While reading this novel I consistently found myself wanting more, not so much in terms of the story continuing on past the end point, which is a constant complaint with most compelling narratives, but more in terms of wanting more details as the story went along. Babe Ruth figures large in this response because he is the historical figure who is featured most prominently in the tale. This is because he is the character situated at the tipping point in what is happening when money and labor in the novel, and there is a sense that as Babe Ruth goes, so goes the nation. More than any other character he represents the future (when we talk about important sports figures in American history there are Babe Ruth and Jackie Robinson on the top plateau and nobody else comes close in importance). But while I definitely agree with the privileged position Ruth plays in the narrative, I still wish that some of the other historical figures--which run the gamut from Red Sox owner Harry Frazee and Department of Justice lawyer John Hoover to former General Motors president James Jackson Storrow and Massachusetts governor Calvin Coolidge--were more than transient characters walking in and out of the story.

Yes, I know that Lehane's choices in this regards are all legitimate, but I ended up wanting more because of what the author was doing with Ruth, specifically in chapter twenty-four. That is the first chapter in the section "Babe Ruth and the White Baseball," which I thought could have stood alone as a short story. The chapter begins with a molasses tank exploding in Boston's North End and concludes with may well have been the longest home run Ruth ever hit, which was in a 1919 spring training game in Tampa, Florida. American League president Ban Johnson was requiring baseball teams to play with white (i.e., clean) baseballs, which is ironic since Ray Chapman would not be killed by a dirty baseball thrown by submariner Carl Mays until the following season. Lehane's eloquence with the metaphor and the way he casually works out the logic of Ruth's plate appearance, make this the standout chapter in the novel and well worth reading just on that score alone and justifies my rounding up on "The Given Day" in the end.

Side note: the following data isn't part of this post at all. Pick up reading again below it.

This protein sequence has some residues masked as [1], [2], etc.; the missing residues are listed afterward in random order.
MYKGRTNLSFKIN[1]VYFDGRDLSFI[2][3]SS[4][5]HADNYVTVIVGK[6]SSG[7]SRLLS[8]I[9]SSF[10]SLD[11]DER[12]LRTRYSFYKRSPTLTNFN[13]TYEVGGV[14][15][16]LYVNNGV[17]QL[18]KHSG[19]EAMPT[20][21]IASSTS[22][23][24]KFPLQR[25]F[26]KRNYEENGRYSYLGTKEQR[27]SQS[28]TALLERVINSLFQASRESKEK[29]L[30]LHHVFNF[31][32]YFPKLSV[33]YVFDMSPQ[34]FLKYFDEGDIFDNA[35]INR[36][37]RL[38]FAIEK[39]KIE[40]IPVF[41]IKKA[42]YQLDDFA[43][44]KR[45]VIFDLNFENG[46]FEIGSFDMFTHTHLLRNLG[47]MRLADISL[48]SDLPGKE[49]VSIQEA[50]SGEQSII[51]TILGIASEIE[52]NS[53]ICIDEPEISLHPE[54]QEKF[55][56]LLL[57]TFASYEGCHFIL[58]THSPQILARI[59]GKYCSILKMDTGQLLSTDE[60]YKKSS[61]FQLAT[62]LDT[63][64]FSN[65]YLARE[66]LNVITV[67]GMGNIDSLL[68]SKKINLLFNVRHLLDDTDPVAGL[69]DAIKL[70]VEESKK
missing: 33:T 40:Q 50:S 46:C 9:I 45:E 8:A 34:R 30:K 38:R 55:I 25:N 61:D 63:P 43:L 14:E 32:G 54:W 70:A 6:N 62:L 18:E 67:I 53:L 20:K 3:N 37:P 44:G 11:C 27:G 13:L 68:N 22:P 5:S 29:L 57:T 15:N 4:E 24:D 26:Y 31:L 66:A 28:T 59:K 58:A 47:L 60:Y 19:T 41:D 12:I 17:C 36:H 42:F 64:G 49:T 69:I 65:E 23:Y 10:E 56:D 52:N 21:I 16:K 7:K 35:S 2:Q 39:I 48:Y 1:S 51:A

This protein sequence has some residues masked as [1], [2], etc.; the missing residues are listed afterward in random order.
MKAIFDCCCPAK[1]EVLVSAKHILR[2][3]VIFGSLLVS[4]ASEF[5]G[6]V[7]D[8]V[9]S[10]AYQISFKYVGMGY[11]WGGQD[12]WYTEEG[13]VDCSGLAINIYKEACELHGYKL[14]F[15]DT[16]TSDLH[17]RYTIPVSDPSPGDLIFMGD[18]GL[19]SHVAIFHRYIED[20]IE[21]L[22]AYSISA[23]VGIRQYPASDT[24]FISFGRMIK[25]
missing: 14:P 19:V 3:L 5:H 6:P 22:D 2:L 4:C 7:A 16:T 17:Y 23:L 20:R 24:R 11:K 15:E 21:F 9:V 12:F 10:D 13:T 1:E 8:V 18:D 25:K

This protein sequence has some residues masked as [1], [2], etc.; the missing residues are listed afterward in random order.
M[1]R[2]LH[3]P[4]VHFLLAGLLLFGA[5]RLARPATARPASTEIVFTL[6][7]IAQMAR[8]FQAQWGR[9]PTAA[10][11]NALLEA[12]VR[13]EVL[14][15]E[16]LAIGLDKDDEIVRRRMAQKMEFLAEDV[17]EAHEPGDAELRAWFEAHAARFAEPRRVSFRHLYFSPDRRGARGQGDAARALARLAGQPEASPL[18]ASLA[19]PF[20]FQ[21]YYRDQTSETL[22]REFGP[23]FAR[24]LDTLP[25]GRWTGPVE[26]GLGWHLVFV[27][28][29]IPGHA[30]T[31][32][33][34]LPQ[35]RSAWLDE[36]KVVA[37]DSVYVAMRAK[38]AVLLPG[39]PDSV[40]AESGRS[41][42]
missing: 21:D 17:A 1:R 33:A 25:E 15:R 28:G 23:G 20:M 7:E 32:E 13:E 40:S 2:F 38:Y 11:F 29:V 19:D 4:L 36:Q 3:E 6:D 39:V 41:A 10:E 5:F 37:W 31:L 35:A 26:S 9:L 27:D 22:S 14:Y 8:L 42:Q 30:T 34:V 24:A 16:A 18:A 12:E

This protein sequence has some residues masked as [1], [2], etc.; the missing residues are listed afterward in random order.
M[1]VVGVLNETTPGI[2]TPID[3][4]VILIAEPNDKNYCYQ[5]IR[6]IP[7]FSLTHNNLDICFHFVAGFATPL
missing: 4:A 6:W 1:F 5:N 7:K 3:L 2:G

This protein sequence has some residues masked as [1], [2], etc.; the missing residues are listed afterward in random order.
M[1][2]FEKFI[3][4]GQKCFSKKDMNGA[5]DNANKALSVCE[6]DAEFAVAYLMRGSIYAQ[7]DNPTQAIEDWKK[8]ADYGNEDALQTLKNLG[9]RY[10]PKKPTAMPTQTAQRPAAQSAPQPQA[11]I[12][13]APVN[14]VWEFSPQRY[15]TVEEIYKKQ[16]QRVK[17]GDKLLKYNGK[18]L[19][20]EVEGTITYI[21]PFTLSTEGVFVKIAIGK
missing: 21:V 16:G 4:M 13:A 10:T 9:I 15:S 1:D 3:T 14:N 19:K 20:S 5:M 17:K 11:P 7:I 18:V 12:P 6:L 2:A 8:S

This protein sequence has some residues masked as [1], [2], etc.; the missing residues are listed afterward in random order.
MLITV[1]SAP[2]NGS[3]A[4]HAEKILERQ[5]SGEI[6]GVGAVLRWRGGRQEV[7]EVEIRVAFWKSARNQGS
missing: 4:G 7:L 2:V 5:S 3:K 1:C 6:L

Comment Comment (1) | Permalink | Most recent comment: Dec 9, 2008 12:34 PM PST

The Substitute
The Substitute
DVD ~ Paprika Steen
Price: $7.50
57 used & new from $1.45

3 of 3 people found the following review helpful
4.0 out of 5 stars Ah, the joys of a badly dubbed Danish science fiction-horror flick, October 25, 2008
This review is from: The Substitute (DVD)
"The Substitute" is not quite in the "so bad it is good" category, but I think it is definitely worth some laughs. The description of the film is fairly straightforward: this sixth grade class is getting a substitute teacher and they suspect that she is an alien. Sounds familiar, right? Well, this 2007 film is definitely another fun example of a movie that strikes you as being cobbled together from more familiar films. You have another teacher as alien like in "The Faculty," but they are teaching sixth graders (which makes them about the age of the kids in "The Goonies"), the flying sphere from "Phantasm," the idea of being taken to another planet like in "Cocoon", and several other cinematic points of reference that you can discover for yourselves. But that is not the main thing that makes this film fun.

THIS FILM IS DUBBED. That is because this is a Danish film and its original title is "Vikaren." Directed by Ole Bornedal ("Nightwatch") with a screenplay by Bornedal and Henrik Prip. When you pop in any of these Ghost House Underground DVDS you get the trailer for "Saw V" (or as we like to call it "Emily's Revenge," because it stars Scott Patterson from "Gilmore Girls"), and the trailers for the other seven GHU movies. The interesting thing about the trailer for "The Substitute" is that you cannot tell that this is one of those gloriously badly dubbed foreign movies that were a staple of afternoon and late night TV when I was a lad. Usually those were Japanese science fiction films like "The Mysterians" or any of the rubber suit monster movies, or the Italian muscle man gladiator type flicks. But just hearing those overly serious English voices mismatched with the lip movements of the actors takes me back to those halcyon days of yore. I forgot to check the DVD to see if you could listen to "Vikaren" in the original Dutch, the way you can listen to the Russian track on GHU's "Trackman," but as much fun as it is to listen to Dutch there is no way it can be as much fun as listening to this dubbed version.